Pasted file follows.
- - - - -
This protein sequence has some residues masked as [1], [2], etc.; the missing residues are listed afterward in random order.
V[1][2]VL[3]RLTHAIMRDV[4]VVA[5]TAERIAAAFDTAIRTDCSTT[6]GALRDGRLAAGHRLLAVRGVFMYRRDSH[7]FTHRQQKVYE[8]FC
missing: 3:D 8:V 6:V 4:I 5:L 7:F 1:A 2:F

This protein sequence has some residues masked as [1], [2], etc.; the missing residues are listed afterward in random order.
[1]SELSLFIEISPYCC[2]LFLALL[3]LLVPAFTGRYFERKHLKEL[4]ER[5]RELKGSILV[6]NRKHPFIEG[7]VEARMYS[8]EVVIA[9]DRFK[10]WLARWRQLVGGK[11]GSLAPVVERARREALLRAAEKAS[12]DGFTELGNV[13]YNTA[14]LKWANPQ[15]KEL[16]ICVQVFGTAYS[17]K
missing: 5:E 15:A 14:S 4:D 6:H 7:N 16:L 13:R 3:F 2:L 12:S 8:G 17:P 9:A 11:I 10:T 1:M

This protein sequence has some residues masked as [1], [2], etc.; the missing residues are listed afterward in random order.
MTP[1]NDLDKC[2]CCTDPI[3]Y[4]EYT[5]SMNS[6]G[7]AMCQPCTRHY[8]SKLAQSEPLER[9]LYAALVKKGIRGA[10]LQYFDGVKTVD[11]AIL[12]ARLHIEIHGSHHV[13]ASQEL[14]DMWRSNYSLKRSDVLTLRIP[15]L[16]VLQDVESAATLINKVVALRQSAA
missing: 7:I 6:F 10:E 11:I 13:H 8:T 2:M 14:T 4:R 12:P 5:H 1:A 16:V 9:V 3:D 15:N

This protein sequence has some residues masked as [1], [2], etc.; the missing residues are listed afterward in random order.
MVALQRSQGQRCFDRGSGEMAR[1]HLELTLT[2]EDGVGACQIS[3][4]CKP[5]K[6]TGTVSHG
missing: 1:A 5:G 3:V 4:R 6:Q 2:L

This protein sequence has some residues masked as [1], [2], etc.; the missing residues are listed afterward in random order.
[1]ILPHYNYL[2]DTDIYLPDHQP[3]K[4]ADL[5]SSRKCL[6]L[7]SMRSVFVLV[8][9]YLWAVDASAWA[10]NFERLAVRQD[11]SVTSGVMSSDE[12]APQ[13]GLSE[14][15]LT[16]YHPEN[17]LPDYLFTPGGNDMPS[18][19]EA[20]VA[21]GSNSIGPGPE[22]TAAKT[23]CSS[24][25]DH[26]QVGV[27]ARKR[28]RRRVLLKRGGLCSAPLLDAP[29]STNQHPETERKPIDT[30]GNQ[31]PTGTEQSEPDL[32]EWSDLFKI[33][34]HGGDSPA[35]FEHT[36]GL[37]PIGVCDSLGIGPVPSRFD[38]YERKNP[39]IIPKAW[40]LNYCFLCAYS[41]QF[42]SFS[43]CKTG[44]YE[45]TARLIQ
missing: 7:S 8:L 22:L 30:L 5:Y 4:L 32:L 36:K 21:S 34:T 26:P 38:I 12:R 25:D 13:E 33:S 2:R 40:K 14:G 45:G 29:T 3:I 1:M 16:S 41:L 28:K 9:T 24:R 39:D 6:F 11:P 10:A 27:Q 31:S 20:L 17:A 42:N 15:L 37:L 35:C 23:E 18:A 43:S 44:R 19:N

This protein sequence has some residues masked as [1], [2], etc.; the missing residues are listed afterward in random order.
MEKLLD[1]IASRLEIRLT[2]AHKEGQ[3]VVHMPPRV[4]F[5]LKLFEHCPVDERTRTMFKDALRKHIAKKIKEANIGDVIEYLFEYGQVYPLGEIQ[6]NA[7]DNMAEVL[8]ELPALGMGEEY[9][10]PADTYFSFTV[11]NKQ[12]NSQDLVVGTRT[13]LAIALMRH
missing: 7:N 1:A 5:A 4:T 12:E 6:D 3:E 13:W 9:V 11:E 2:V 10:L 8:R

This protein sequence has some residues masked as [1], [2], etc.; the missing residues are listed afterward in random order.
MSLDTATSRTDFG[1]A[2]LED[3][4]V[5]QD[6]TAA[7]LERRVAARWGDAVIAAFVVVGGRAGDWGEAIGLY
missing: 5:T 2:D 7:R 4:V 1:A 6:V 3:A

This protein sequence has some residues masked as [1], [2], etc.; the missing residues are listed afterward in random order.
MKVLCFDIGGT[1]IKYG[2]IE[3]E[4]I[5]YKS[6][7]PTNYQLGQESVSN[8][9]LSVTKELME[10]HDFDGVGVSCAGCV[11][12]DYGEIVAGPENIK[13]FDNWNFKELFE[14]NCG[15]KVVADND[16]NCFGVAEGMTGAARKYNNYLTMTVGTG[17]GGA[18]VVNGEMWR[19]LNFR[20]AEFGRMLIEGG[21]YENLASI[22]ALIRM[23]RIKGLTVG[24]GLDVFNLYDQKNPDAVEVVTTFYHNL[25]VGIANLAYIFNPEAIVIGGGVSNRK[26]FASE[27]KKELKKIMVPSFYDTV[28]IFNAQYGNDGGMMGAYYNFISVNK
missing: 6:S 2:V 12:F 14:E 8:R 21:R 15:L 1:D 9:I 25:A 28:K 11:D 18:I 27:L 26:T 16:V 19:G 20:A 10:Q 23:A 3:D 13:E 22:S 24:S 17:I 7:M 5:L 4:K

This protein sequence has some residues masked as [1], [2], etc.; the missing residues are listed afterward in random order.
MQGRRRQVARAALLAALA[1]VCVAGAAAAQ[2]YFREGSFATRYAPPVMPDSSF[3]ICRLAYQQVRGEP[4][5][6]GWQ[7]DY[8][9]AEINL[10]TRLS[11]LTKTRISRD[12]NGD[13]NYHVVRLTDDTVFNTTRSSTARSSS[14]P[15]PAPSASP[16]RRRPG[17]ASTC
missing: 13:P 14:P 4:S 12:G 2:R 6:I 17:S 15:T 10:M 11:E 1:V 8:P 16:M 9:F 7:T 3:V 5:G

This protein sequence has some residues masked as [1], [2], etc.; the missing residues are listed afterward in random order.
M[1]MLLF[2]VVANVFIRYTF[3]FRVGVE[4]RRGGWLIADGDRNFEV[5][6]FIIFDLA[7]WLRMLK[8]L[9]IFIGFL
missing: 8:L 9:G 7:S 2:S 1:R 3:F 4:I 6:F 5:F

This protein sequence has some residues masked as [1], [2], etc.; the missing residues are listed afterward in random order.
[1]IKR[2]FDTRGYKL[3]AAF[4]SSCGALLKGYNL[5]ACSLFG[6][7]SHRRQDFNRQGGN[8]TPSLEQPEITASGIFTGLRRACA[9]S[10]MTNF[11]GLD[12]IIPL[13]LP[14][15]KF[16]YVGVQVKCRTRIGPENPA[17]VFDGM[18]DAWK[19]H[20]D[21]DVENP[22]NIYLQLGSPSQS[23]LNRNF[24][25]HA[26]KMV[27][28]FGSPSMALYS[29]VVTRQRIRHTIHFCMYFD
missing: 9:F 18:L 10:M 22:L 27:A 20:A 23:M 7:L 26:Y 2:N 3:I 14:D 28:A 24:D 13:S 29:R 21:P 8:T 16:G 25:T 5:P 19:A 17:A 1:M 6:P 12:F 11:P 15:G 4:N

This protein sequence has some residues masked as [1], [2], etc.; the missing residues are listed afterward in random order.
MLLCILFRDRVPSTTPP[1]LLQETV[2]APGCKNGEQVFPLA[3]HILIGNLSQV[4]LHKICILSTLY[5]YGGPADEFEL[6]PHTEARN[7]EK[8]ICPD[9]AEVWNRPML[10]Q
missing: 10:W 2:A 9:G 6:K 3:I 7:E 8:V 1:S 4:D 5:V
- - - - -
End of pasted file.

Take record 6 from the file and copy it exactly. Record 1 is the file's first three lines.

This protein sequence has some residues masked as [1], [2], etc.; the missing residues are listed afterward in random order.
MEKLLD[1]IASRLEIRLT[2]AHKEGQ[3]VVHMPPRV[4]F[5]LKLFEHCPVDERTRTMFKDALRKHIAKKIKEANIGDVIEYLFEYGQVYPLGEIQ[6]NA[7]DNMAEVL[8]ELPALGMGEEY[9][10]PADTYFSFTV[11]NKQ[12]NSQDLVVGTRT[13]LAIALMRH
missing: 7:N 1:A 5:A 4:T 12:E 6:D 3:E 13:W 9:V 11:E 2:V 10:L 8:R